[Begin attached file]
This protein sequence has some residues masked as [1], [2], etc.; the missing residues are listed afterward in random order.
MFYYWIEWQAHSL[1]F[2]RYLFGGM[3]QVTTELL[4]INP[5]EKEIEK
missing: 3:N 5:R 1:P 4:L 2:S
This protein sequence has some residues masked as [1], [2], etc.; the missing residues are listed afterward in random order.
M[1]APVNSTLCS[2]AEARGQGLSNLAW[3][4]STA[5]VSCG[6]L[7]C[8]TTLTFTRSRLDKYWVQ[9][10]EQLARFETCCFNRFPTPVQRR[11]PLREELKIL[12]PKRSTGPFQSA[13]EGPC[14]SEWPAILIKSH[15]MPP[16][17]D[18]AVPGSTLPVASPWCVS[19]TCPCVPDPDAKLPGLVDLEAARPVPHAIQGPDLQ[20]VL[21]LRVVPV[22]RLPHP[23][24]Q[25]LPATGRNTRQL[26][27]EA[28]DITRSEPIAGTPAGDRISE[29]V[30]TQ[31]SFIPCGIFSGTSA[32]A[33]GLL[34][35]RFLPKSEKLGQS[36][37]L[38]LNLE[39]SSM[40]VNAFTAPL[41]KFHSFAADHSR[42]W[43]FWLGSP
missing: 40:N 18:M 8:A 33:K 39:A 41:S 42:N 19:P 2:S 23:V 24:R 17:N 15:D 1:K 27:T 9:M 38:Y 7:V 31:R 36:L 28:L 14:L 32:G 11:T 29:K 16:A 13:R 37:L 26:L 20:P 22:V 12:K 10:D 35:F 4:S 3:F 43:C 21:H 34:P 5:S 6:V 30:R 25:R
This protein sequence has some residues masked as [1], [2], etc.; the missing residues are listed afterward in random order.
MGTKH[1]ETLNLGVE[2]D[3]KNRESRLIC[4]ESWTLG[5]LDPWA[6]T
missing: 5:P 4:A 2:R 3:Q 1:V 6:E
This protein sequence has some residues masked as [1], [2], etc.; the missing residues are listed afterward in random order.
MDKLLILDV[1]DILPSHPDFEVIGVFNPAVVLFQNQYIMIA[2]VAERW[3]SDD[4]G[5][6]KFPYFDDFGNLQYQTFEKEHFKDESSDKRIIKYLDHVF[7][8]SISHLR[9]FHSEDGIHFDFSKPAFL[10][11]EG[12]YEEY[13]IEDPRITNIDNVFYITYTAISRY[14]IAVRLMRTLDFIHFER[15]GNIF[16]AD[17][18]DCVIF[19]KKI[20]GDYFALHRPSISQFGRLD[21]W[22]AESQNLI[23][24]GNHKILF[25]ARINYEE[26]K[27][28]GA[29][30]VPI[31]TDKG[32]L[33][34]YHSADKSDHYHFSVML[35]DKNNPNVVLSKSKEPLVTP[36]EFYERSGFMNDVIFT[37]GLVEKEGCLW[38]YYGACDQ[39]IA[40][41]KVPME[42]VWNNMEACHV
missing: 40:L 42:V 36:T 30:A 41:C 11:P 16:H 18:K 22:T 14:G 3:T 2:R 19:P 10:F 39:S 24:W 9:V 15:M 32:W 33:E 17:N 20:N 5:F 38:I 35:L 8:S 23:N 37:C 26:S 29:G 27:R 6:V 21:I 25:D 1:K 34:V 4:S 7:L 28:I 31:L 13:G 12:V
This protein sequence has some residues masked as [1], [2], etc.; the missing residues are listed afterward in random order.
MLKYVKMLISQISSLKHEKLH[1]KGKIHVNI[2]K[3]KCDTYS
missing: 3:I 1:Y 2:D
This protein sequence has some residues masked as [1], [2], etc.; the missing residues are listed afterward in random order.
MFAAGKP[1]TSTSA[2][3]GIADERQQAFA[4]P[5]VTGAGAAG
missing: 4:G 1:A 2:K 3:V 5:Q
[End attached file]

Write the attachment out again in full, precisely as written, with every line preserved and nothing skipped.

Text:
This protein sequence has some residues masked as [1], [2], etc.; the missing residues are listed afterward in random order.
MFYYWIEWQAHSL[1]F[2]RYLFGGM[3]QVTTELL[4]INP[5]EKEIEK
missing: 3:N 5:R 1:P 4:L 2:S
This protein sequence has some residues masked as [1], [2], etc.; the missing residues are listed afterward in random order.
M[1]APVNSTLCS[2]AEARGQGLSNLAW[3][4]STA[5]VSCG[6]L[7]C[8]TTLTFTRSRLDKYWVQ[9][10]EQLARFETCCFNRFPTPVQRR[11]PLREELKIL[12]PKRSTGPFQSA[13]EGPC[14]SEWPAILIKSH[15]MPP[16][17]D[18]AVPGSTLPVASPWCVS[19]TCPCVPDPDAKLPGLVDLEAARPVPHAIQGPDLQ[20]VL[21]LRVVPV[22]RLPHP[23][24]Q[25]LPATGRNTRQL[26][27]EA[28]DITRSEPIAGTPAGDRISE[29]V[30]TQ[31]SFIPCGIFSGTSA[32]A[33]GLL[34][35]RFLPKSEKLGQS[36][37]L[38]LNLE[39]SSM[40]VNAFTAPL[41]KFHSFAADHSR[42]W[43]FWLGSP
missing: 40:N 18:M 8:A 33:K 39:A 41:S 42:N 19:P 2:S 23:V 24:R 17:N 15:D 1:K 27:T 9:M 38:Y 7:V 31:R 36:L 28:L 14:L 32:G 11:T 29:K 16:A 13:R 37:L 26:L 20:P 22:V 12:K 10:D 35:F 4:S 3:F 43:C 21:H 34:P 5:S 6:V 30:R 25:R
This protein sequence has some residues masked as [1], [2], etc.; the missing residues are listed afterward in random order.
MGTKH[1]ETLNLGVE[2]D[3]KNRESRLIC[4]ESWTLG[5]LDPWA[6]T
missing: 5:P 4:A 2:R 3:Q 1:V 6:E
This protein sequence has some residues masked as [1], [2], etc.; the missing residues are listed afterward in random order.
MDKLLILDV[1]DILPSHPDFEVIGVFNPAVVLFQNQYIMIA[2]VAERW[3]SDD[4]G[5][6]KFPYFDDFGNLQYQTFEKEHFKDESSDKRIIKYLDHVF[7][8]SISHLR[9]FHSEDGIHFDFSKPAFL[10][11]EG[12]YEEY[13]IEDPRITNIDNVFYITYTAISRY[14]IAVRLMRTLDFIHFER[15]GNIF[16]AD[17][18]DCVIF[19]KKI[20]GDYFALHRPSISQFGRLD[21]W[22]AESQNLI[23][24]GNHKILF[25]ARINYEE[26]K[27][28]GA[29][30]VPI[31]TDKG[32]L[33][34]YHSADKSDHYHFSVML[35]DKNNPNVVLSKSKEPLVTP[36]EFYERSGFMNDVIFT[37]GLVEKEGCLW[38]YYGACDQ[39]IA[40][41]KVPME[42]VWNNMEACHV
missing: 40:L 42:V 36:T 30:A 41:C 11:P 16:H 18:K 22:T 14:G 3:T 2:R 19:P 10:F 39:S 24:W 9:V 15:M 32:W 33:E 17:N 20:N 5:F 38:I 35:L 8:S 23:N 37:C 26:S 29:G 27:R 6:V 21:I 25:D 1:K 34:V 4:S 7:L 28:I 31:L 13:G 12:V
This protein sequence has some residues masked as [1], [2], etc.; the missing residues are listed afterward in random order.
MLKYVKMLISQISSLKHEKLH[1]KGKIHVNI[2]K[3]KCDTYS
missing: 3:I 1:Y 2:D
This protein sequence has some residues masked as [1], [2], etc.; the missing residues are listed afterward in random order.
MFAAGKP[1]TSTSA[2][3]GIADERQQAFA[4]P[5]VTGAGAAG
missing: 4:G 1:A 2:K 3:V 5:Q